Pat Martino

From Wikipedia, the free encyclopedia
Jump to: navigation, search
Pat Martino
Pat Martino.jpg
Photo by Tom Beetz
Background information
Birth name Pat Azzara
Born (1944-08-25) August 25, 1944 (age 72)
Philadelphia, Pennsylvania, United States
Genres Jazz fusion, mainstream jazz, soul jazz
Occupation(s) Musician
Instruments Guitar
Years active 1959–present
Labels Vanguard, Prestige, Warner Brothers, Muse, Columbia, King, Paddlewheel, Evidence, Sony, 32 Jazz, High Note, Milestone, Polydor, Concord, Fantasy, House of Blues, Mythos, Mainstream, Cobblestone, Atlantic and, Blue Note Records.
Pat Martino in Denmark (2015)
Photo Hreinn Gudlaugsson

Pat Martino (born August 25, 1944) is a jazz guitarist and composer within the post-bop, fusion, mainstream jazz and soul jazz idioms. He is noted for his mathematical approach to the instrument (he has released textbooks such as Linear Expressions ) and advanced knowledge of music and jazz theory.


Martino was born Pat Azzara in South Philadelphia. He began playing professionally at the age of 15 after moving to New York City. He resided for a period with Les Paul, and began playing at jazz clubs such as Smalls Paradise. He later moved into a suite in the President Hotel on 48th Street.[1] He would play at Smalls for six months of the year, and then in the summer play at the Club Harlem in Atlantic City.[2]

Martino played and recorded early in his career with artists such as Lloyd Price, Willis Jackson and Eric Kloss. He also worked with jazz organists, including Charles Earland, Richard "Groove" Holmes, Jack McDuff, Don Patterson, Trudy Pitts, Jimmy Smith, Gene Ludwig, Bobby Pierce, and Joey DeFrancesco.

Martino is married to Ayako Asahi Martino, whom he met in Tokyo, Japan, in 1995.[3] They live in Philadelphia.

Martino tours worldwide. He was awarded 2004 Guitar Player of the Year, Down Beat magazine's 2004 Reader's Poll. In 2006, Mobile Fidelity Sound Lab reissued his album East! on Ultradisc UHR SACD.


  • 1995 Mellon Jazz Festival / Dedicated in Honor
  • 1996 Philadelphia Alliance "Walk of Fame Award"
  • 1997 National Academy of Recording Arts & Sciences "Songs from the Heart Award"
  • 2002 Grammy nominations for Best Jazz Instrumental Album, "Live at Yoshi's", and Best Jazz Instrumental Solo on 'All Blues'
  • 2002 National Academy of Recording Arts & Sciences "2nd Annual Heroes Award"
  • 2003 Grammy nominations for Best Jazz Instrumental Album, "Think Tank", and best Jazz Instrumental Solo on 'Africa'.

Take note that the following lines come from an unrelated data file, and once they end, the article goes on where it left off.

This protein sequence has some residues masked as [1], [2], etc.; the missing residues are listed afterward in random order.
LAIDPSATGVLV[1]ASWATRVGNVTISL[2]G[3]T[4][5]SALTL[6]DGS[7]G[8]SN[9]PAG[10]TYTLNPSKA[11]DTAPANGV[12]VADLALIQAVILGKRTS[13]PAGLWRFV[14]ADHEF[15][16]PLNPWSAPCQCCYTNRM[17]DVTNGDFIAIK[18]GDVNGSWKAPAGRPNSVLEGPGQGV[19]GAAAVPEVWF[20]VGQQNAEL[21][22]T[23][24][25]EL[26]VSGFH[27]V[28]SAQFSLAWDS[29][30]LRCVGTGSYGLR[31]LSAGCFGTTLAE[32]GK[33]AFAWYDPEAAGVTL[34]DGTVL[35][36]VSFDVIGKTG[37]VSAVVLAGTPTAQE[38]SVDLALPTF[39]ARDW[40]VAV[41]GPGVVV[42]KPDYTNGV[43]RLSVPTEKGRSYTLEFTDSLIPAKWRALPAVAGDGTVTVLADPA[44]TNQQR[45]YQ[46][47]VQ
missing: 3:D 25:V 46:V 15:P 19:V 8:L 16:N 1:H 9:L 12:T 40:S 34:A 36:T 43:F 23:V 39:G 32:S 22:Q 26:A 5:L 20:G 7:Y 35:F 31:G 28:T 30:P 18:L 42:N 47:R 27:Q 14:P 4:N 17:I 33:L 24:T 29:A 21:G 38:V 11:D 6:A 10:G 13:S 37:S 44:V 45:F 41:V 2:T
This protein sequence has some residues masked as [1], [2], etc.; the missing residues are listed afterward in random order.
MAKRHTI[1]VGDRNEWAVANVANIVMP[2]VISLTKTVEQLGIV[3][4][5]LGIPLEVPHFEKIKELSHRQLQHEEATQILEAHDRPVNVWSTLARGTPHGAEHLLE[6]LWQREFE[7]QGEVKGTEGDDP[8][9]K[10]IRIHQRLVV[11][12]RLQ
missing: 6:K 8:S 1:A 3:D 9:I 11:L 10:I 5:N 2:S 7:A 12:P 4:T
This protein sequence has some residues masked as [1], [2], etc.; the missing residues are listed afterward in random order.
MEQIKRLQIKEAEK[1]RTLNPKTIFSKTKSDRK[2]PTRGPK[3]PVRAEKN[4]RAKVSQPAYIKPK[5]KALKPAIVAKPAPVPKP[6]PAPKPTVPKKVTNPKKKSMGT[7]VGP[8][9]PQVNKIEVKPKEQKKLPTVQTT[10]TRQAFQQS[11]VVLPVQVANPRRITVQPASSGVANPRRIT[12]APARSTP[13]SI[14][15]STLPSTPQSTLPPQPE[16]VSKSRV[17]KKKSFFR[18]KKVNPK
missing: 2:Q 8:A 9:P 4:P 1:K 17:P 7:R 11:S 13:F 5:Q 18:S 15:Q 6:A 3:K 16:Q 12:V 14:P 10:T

• 2004 Guitar Player of the Year, Downbeat Magazine's 2004 Reader's Poll
  • 2016 Pennsylvania State Senator Vincent Hughes and his wife Sheryl Lee Ralph-Hughes presented Pat Martino with the "Jazz Legacy" Award

Musical Approach[edit]

Martino states : "There are elements found within an instruments architecture that initiates a continuous source of valuable information. For the guitar there are two in number. The first is the Ma 3rd interval, and the second is the Mi 3rd Interval. Once we view their repetitive information, they begin to appear as a series of automatic functions".[citation needed]

Martino's lines contain chromatic links outside any particular IIm7 chord that might be conceptualised over a chord progression; even in the examples he provides in his books and instructional videos. On his bulletin board he has stated that he formulated the system more as a way to explain his playing, rather than as something to use to create music. In his own words, "although the analysis of some of my recorded solos have been referred to as modal, personally I've never operated in that way. I've always depended upon my own melodic instinct, instead of scale like formulas".[4]



  1. ^ "Here and Now". J.W. Pepper. Accessed via YouTube. Retrieved 20 January 2016. 
  2. ^ "An Evening with Pat Martino". Dave Frank Master Class, accessed via YouTube, 1 hr 15. Retrieved 5 August 2016. 
  3. ^ Brady, Shaun (August 2008). "Pat Martino". Jazz Times. Retrieved April 11, 2016. 
  4. ^ "Jazz Bulletin Board – View Single Post – Pat Martino". January 29, 2010. Retrieved 2013-02-19. 
  5. ^ [1] Review of Young Guns album at

External links[edit]